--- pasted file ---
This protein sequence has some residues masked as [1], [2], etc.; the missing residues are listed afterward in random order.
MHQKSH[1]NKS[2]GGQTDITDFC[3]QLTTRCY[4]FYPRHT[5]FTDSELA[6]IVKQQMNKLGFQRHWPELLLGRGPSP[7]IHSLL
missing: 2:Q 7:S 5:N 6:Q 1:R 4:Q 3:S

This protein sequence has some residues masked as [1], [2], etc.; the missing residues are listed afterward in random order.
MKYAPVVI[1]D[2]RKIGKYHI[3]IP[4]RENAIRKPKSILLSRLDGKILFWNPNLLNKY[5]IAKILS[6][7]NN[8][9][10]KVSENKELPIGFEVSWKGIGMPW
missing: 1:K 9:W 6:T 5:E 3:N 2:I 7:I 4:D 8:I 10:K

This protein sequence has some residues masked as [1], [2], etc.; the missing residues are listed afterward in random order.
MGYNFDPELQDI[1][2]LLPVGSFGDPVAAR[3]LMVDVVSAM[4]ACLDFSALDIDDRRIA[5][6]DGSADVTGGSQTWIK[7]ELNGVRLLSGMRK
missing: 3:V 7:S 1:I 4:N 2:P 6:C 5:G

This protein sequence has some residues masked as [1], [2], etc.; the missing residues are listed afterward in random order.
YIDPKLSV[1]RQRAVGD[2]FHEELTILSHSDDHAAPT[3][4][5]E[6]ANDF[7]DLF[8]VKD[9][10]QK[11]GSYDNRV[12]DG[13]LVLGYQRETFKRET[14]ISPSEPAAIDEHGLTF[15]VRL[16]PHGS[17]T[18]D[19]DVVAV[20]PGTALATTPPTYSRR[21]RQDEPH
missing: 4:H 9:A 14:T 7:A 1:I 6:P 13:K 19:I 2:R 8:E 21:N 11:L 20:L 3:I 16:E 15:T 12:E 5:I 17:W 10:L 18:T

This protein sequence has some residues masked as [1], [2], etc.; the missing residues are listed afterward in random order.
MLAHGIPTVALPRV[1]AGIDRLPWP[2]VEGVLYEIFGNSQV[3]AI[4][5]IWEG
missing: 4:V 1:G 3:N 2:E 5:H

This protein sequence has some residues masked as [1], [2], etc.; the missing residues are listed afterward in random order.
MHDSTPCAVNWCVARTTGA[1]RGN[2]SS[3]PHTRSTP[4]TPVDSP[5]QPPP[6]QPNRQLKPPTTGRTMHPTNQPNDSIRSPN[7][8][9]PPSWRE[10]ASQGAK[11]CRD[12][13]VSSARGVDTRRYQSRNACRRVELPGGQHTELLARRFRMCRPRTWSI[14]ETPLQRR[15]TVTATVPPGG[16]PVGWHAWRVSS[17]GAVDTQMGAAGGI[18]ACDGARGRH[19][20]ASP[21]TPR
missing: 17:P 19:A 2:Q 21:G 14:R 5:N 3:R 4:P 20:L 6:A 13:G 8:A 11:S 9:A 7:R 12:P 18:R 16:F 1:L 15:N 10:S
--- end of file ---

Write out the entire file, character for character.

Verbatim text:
This protein sequence has some residues masked as [1], [2], etc.; the missing residues are listed afterward in random order.
MHQKSH[1]NKS[2]GGQTDITDFC[3]QLTTRCY[4]FYPRHT[5]FTDSELA[6]IVKQQMNKLGFQRHWPELLLGRGPSP[7]IHSLL
missing: 2:Q 7:S 5:N 6:Q 1:R 4:Q 3:S

This protein sequence has some residues masked as [1], [2], etc.; the missing residues are listed afterward in random order.
MKYAPVVI[1]D[2]RKIGKYHI[3]IP[4]RENAIRKPKSILLSRLDGKILFWNPNLLNKY[5]IAKILS[6][7]NN[8][9][10]KVSENKELPIGFEVSWKGIGMPW
missing: 1:K 9:W 6:T 5:E 3:N 2:I 7:I 4:D 8:I 10:K

This protein sequence has some residues masked as [1], [2], etc.; the missing residues are listed afterward in random order.
MGYNFDPELQDI[1][2]LLPVGSFGDPVAAR[3]LMVDVVSAM[4]ACLDFSALDIDDRRIA[5][6]DGSADVTGGSQTWIK[7]ELNGVRLLSGMRK
missing: 3:V 7:S 1:I 4:N 2:P 6:C 5:G

This protein sequence has some residues masked as [1], [2], etc.; the missing residues are listed afterward in random order.
YIDPKLSV[1]RQRAVGD[2]FHEELTILSHSDDHAAPT[3][4][5]E[6]ANDF[7]DLF[8]VKD[9][10]QK[11]GSYDNRV[12]DG[13]LVLGYQRETFKRET[14]ISPSEPAAIDEHGLTF[15]VRL[16]PHGS[17]T[18]D[19]DVVAV[20]PGTALATTPPTYSRR[21]RQDEPH
missing: 4:H 9:A 14:T 7:A 1:I 6:P 13:K 19:I 2:R 8:E 21:N 11:L 20:L 3:I 16:E 15:T 12:E 5:I 17:W 10:L 18:T

This protein sequence has some residues masked as [1], [2], etc.; the missing residues are listed afterward in random order.
MLAHGIPTVALPRV[1]AGIDRLPWP[2]VEGVLYEIFGNSQV[3]AI[4][5]IWEG
missing: 4:V 1:G 3:N 2:E 5:H

This protein sequence has some residues masked as [1], [2], etc.; the missing residues are listed afterward in random order.
MHDSTPCAVNWCVARTTGA[1]RGN[2]SS[3]PHTRSTP[4]TPVDSP[5]QPPP[6]QPNRQLKPPTTGRTMHPTNQPNDSIRSPN[7][8][9]PPSWRE[10]ASQGAK[11]CRD[12][13]VSSARGVDTRRYQSRNACRRVELPGGQHTELLARRFRMCRPRTWSI[14]ETPLQRR[15]TVTATVPPGG[16]PVGWHAWRVSS[17]GAVDTQMGAAGGI[18]ACDGARGRH[19][20]ASP[21]TPR
missing: 17:P 19:A 2:Q 21:G 14:R 5:N 3:R 4:P 20:L 6:A 13:G 8:A 11:S 9:A 7:R 12:P 18:R 16:F 1:L 15:N 10:S